Officials in the town of Signal Mountain want to find a solution to the parking problems caused by people going to Rainbow Lake before it gets as bad as last summer. At the previous council meeting Town Manager Boyd Veal and Public Works Director Loretta Hopper were asked to bring ideas for controlling parking on James Boulevard to the council meeting on March 8. They made the suggestion of putting up permanent signs along James Boulevard that would prohibit parking on the new part of the street from Alexian to Riverpoint Road, from 7 a.m.
until 7 p.m. on Friday and Saturdays only.
The council members decided that would only cause cars to move over to other streets in Olde Town. Land that is adjacent to the current parking lot could be turned into paid parking, however Councilman Dan Landrum said capacity of the park should be known before building a new lot and Mayor Charles Poss said that meters there would also cause people to find free street parking. After discussions, the council decided to organize public meetings to get ideas from the residents and to let them be involved in finding a solution before implementing any plan, since they would be affected.
Water Utility Director Adam Chrnalogar gave the council an update of the department, saying that a tremendous amount of work is being done to get antiquated equipment back up and running. Some old pumps that are out of service are being replaced with ones that are more reliable, and a booster should help the pressure situation, he said.
The water company has a few significant delinquent accounts, he told the council. Since the COVID pandemic started, the town suspended cutoffs of water service due to payment issues. Finance Director Carol White said the town has a generous payment policy and will help a customer work out a payment plan for the amount owed. Councilman Andrew Gardner suggested setting an actual time when regular operations will resume. The council decided to initiate late fees on May 1 and, if payments have not been arranged before June 1, water service will be cut off. The water company is also looking for software upgrades that would make bills easier to read and give the town more payment options.
The town of Signal Mountain will collect $34,060 from the water company for the year 2020-2021 in lieu of collecting ad valorem tax on the water system’s property. The city manager said that state law allows the town to collect what would be equivalent to taxes from the utility as if it was privately run.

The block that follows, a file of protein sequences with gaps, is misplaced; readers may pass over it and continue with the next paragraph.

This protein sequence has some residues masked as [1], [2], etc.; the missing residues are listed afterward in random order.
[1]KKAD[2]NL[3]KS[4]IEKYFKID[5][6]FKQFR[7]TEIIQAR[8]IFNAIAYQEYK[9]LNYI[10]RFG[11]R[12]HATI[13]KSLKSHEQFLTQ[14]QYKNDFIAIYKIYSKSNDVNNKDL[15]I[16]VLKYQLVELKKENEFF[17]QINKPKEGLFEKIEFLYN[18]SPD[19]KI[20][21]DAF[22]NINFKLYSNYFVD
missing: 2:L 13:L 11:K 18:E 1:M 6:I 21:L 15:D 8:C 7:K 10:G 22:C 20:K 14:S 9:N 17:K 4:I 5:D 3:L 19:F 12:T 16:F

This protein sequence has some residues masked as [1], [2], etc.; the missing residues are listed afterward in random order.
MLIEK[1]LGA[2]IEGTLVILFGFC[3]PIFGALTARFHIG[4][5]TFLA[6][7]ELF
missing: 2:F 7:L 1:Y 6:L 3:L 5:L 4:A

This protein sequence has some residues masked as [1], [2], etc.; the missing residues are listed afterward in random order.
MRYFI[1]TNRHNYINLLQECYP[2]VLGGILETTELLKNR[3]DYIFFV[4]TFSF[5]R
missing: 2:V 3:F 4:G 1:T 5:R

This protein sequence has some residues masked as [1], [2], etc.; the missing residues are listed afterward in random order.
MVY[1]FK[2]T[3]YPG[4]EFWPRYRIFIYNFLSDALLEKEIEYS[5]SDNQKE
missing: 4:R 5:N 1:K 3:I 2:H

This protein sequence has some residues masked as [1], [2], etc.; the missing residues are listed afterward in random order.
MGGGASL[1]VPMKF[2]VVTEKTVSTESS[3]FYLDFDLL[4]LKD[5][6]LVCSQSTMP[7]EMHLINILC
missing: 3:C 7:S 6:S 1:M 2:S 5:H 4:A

Composition of the Signal Mountain recreation board was discussed at length at the February 22 council meeting when it was decided to dedicate one seat on the board with a representative chosen by all the various sports leagues. At the Monday night meeting, the council reconsidered the make-up of that board. It was decided that those who are involved with the individual leagues would also be the best representatives for the town’s rec board. The council decided to go back to the drawing board. The new conclusion was that the board will consist of representatives from the organized leagues plus three people who are not affiliated with a league. Those three who would not have an affiliation with any particular sport would help balance decisions. A vote after the ordinance is rewritten will be taken at the March 22 council meeting.
Amendments to the 2020-2021 budget were authorized to account for additional revenue and expenses during the year. One of the largest changes was moving $75,000 from the general fund into the stormwater fund to pay for some major projects. There are quite a few places where drainage tiles under roads were washed out, said Mr. Veal. This causes roads to settle which creates safety issues. The town hopes to make repairs before the areas become major safety problems. The $500,000 donation given to construct a reading room at the library was also accounted for and designated for the construction.
Two members were reappointed to the town’s library board - Britt Reynolds and Juliana Ratliff. Both will serve on the board for three-year terms.
The council approved the variance for new exterior signs at the CVS pharmacy. The logo is being changed by adding a heart in front of the letters CVS, causing the size to increase from the previous total size of 72 square feet for both signs currently on two sides of the building , to just over 75 square feet for the new signs.